“Star-cross’d lovers” is the theme of this year’s Bard in the Botanics, and in its pair of opening productions, the annual Shakespeare festival offers up the perfect complement of innocence and experience in tragic love.
Jennifer Dick’s production of Romeo and Juliet features a 13-strong cast performing against an al fresco backdrop while, at the other end of the botanical gardens, Gordon Barr stages Antony and Cleopatra beneath the glass roof of the Kibble Palace. It is an instructive pairing, reminding us of Shakespeare’s delight in recycling patterns of events in his plays. The latter couple may steal a march on the former in terms of erotic and worldly experience, yet both pairs of lovers die by their own hands, believing death infinitely preferable to life without their soul mate.
First published in The Times, Thursday January 25 2018
The weaving of dance elements into drama has become so widespread as to be unremarkable, even if certain productions tack on passages of movement in such marginal ways that they seem almost afterthoughts. Unusually, this adaptation of Marguerite Duras’s novel, created by Fleur Darkin of Scottish Dance Theatre and Jemima Levick, the artistic director of Stellar Quines, professes a 50:50 split between the two forms. While sporadically effective, their collaboration fails to capture the visceral power of its source.
The new work from Edinburgh-based choreographer Rob Heaslip creeps up on its audience with cunning stealth. It opens quietly and in semi-darkness, with the dancers bunched together and entwined: they pulse as one to the beat like a human heart. As the show’s subtitle implies, it takes a while to discern quite what we’re looking at, the gender of the dancers or even the number of people onstage, but by the end of the 50-minute piece, it has become increasingly hard to resist getting caught up in its every nuance.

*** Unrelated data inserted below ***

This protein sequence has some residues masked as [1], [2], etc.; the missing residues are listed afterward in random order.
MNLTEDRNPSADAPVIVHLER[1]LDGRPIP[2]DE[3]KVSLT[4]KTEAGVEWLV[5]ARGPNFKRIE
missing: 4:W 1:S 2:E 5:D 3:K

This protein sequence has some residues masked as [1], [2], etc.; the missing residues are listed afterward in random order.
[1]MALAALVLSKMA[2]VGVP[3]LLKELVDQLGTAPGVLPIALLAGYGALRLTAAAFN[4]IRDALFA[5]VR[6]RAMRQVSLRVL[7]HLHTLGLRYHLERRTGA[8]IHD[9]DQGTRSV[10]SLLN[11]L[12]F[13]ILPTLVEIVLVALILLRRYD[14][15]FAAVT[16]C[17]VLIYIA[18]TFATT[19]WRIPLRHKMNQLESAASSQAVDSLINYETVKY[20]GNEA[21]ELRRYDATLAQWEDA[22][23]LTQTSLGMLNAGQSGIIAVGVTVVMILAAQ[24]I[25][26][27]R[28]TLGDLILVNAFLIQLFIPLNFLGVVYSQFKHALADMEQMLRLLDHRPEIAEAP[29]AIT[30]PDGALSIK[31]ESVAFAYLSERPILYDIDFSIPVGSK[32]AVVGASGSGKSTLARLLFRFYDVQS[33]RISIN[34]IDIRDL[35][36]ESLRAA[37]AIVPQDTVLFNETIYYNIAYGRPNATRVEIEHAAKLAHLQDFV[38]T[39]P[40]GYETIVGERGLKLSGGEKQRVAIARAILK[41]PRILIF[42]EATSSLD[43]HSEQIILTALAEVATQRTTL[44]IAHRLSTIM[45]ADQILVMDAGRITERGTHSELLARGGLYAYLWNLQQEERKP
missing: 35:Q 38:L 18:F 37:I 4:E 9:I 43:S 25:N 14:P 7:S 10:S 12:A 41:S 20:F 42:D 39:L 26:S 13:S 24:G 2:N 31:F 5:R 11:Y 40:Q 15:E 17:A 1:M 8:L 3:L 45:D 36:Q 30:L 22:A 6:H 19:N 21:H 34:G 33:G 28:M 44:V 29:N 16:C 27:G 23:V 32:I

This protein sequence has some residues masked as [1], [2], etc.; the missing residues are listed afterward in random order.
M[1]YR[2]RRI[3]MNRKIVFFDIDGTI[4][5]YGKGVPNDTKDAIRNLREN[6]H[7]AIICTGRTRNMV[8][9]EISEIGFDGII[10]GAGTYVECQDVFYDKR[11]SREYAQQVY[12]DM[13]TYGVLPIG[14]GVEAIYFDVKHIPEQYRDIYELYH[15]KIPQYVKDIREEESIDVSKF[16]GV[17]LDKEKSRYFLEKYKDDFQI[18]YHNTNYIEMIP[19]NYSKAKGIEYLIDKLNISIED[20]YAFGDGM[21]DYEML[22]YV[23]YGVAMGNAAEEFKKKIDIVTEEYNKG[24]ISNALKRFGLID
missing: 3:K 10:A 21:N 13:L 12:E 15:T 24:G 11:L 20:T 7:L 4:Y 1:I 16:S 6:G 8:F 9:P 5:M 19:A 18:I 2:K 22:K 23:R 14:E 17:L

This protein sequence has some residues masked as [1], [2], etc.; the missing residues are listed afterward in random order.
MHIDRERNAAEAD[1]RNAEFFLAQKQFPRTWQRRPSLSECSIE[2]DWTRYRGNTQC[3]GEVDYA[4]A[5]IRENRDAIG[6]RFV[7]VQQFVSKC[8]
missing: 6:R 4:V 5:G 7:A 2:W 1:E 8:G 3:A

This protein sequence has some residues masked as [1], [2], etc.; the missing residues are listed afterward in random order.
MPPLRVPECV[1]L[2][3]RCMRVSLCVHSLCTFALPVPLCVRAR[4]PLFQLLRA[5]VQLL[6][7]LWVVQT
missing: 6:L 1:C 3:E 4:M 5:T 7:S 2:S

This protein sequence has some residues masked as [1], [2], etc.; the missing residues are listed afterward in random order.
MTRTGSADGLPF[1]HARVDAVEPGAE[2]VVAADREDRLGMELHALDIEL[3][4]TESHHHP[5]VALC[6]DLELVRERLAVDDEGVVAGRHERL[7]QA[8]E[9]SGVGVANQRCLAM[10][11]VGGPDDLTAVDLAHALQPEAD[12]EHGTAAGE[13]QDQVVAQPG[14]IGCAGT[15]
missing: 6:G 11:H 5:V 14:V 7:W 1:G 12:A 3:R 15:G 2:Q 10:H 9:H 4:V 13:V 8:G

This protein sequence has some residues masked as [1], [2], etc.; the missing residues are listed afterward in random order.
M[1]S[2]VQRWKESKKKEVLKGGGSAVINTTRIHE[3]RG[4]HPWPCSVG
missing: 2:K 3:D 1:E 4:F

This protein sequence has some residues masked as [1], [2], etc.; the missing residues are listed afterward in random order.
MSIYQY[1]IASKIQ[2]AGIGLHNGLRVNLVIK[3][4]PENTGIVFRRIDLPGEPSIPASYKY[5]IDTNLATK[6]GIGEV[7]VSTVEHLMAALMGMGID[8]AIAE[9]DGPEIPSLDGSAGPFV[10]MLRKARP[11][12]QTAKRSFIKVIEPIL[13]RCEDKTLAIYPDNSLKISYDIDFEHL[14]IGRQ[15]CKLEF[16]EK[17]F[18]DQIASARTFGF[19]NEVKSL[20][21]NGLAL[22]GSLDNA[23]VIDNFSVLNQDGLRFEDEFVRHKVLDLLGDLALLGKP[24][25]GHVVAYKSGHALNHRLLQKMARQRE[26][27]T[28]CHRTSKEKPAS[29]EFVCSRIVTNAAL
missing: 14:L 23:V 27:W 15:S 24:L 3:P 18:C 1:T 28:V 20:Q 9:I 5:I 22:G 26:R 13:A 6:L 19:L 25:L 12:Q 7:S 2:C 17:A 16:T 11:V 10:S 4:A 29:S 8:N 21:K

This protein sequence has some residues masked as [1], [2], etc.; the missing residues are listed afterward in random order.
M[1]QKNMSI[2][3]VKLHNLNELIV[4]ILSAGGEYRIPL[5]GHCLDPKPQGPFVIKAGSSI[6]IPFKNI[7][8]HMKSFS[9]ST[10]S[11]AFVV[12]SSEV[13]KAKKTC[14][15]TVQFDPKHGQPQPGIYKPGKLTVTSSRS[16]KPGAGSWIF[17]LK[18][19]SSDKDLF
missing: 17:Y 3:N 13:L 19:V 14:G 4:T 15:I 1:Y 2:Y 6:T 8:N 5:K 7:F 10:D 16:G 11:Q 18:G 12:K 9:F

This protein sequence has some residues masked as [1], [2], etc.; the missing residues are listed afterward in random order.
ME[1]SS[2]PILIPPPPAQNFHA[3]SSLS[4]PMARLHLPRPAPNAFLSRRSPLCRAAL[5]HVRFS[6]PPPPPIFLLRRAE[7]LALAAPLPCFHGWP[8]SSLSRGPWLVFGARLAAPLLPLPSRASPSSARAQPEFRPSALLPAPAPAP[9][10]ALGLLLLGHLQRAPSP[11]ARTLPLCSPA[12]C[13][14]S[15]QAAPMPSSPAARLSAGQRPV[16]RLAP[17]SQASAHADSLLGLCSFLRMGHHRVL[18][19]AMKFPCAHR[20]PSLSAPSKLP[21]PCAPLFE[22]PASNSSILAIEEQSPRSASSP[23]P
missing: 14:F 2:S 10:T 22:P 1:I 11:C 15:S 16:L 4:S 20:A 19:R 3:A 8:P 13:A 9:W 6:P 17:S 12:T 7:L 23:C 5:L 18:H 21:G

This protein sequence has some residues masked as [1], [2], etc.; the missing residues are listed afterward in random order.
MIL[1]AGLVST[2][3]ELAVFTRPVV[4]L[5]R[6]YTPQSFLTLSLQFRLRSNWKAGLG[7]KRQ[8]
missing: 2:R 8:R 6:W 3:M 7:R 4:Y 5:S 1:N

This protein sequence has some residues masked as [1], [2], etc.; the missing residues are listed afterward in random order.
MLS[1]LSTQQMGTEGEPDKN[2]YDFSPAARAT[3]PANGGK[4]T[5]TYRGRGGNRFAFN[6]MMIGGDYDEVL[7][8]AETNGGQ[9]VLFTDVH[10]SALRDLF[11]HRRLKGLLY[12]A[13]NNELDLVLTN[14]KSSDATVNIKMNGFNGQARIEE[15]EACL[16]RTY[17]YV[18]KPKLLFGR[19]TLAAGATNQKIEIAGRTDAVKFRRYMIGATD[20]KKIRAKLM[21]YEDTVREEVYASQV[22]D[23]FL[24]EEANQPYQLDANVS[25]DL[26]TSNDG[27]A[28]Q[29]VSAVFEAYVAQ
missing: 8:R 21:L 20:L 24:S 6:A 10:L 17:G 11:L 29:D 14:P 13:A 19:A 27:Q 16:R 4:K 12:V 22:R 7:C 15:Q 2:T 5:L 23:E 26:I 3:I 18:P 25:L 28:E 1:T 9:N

On the face of it, the worlds of contemporary dance and the military make for unlikely bedfellows. Yet, for much of this three-part dance piece, the fruits of choreographer Kay and her company being embedded with a battalion, the use of movement to illuminate aspects of army life makes perfect sense.
First published in The Times, Thursday January 28 2015
So you think you know the story of Snow White? Think again. The second in a trilogy of fairy tale adaptations by the Newcastle-based dance company balletLORENT – following Rapunzel in 2013 – is notably darker than most family shows, with choreographer Liv Lorent and writer Carol Ann Duffy, the poet laureate, gleefully restoring the teeth and claws drawn by the likes of Disney.
First published in The Times, Thursday December 10 2015
In an early draft of the Grimms’ folk tale, the wicked stepmother tells her daughters to cut off their heels and toes in order to fit the glass slipper. It’s the stuff of which children’s nightmares are made, and a world away from the unfettered sweetness of Christopher Hampson’s Cinderella, which was originally choreographed for the Royal New Zealand Ballet and staged for the first time in the UK by Scottish Ballet.
Here, the stepsisters are not so much bad as misunderstood and the title character (danced by Bethany Kingsley-Garner) smiles even through the drudgery of the opening scenes.
First published in The Times, Friday December 4 2015
There have been enough retellings and parodies of Little Red Riding Hood to nearly constitute an entire genre. Just when you thought it was safe to go back into the woods, along comes this startling piece of dance theatre, created by the Glasgow-based company Barrowland Ballet, which compels its audience to look anew at the caped heroine and her lupine adversary.